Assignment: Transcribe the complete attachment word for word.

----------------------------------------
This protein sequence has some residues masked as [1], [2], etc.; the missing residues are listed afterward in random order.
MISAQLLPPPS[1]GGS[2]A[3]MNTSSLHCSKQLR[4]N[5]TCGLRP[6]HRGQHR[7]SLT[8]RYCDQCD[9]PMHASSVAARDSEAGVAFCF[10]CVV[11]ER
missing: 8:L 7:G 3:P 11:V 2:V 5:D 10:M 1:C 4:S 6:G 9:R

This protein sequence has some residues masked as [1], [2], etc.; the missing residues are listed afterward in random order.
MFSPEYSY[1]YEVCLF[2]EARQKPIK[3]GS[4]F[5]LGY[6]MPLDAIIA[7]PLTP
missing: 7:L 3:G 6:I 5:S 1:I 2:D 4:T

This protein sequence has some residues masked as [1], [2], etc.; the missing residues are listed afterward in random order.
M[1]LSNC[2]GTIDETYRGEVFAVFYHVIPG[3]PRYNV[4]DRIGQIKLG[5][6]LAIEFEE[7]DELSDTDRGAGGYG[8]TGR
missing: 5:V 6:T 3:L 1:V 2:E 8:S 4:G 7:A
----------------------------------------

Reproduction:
This protein sequence has some residues masked as [1], [2], etc.; the missing residues are listed afterward in random order.
MISAQLLPPPS[1]GGS[2]A[3]MNTSSLHCSKQLR[4]N[5]TCGLRP[6]HRGQHR[7]SLT[8]RYCDQCD[9]PMHASSVAARDSEAGVAFCF[10]CVV[11]ER
missing: 8:L 7:G 3:P 11:V 2:V 5:D 10:M 1:C 4:S 6:G 9:R

This protein sequence has some residues masked as [1], [2], etc.; the missing residues are listed afterward in random order.
MFSPEYSY[1]YEVCLF[2]EARQKPIK[3]GS[4]F[5]LGY[6]MPLDAIIA[7]PLTP
missing: 7:L 3:G 6:I 5:S 1:I 2:D 4:T

This protein sequence has some residues masked as [1], [2], etc.; the missing residues are listed afterward in random order.
M[1]LSNC[2]GTIDETYRGEVFAVFYHVIPG[3]PRYNV[4]DRIGQIKLG[5][6]LAIEFEE[7]DELSDTDRGAGGYG[8]TGR
missing: 5:V 6:T 3:L 1:V 2:E 8:S 4:G 7:A